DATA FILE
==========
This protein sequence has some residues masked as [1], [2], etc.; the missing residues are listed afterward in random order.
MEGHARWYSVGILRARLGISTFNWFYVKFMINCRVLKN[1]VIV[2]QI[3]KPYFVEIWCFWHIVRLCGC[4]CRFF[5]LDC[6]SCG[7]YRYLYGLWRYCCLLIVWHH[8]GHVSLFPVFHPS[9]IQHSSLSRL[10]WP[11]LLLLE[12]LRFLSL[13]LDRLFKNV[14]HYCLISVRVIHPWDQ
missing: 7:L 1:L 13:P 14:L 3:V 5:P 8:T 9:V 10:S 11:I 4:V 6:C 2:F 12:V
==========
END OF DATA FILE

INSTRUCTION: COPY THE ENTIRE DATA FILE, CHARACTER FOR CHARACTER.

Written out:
This protein sequence has some residues masked as [1], [2], etc.; the missing residues are listed afterward in random order.
MEGHARWYSVGILRARLGISTFNWFYVKFMINCRVLKN[1]VIV[2]QI[3]KPYFVEIWCFWHIVRLCGC[4]CRFF[5]LDC[6]SCG[7]YRYLYGLWRYCCLLIVWHH[8]GHVSLFPVFHPS[9]IQHSSLSRL[10]WP[11]LLLLE[12]LRFLSL[13]LDRLFKNV[14]HYCLISVRVIHPWDQ
missing: 7:L 1:L 13:P 14:L 3:V 5:P 8:T 9:V 10:S 11:I 4:V 6:C 2:F 12:V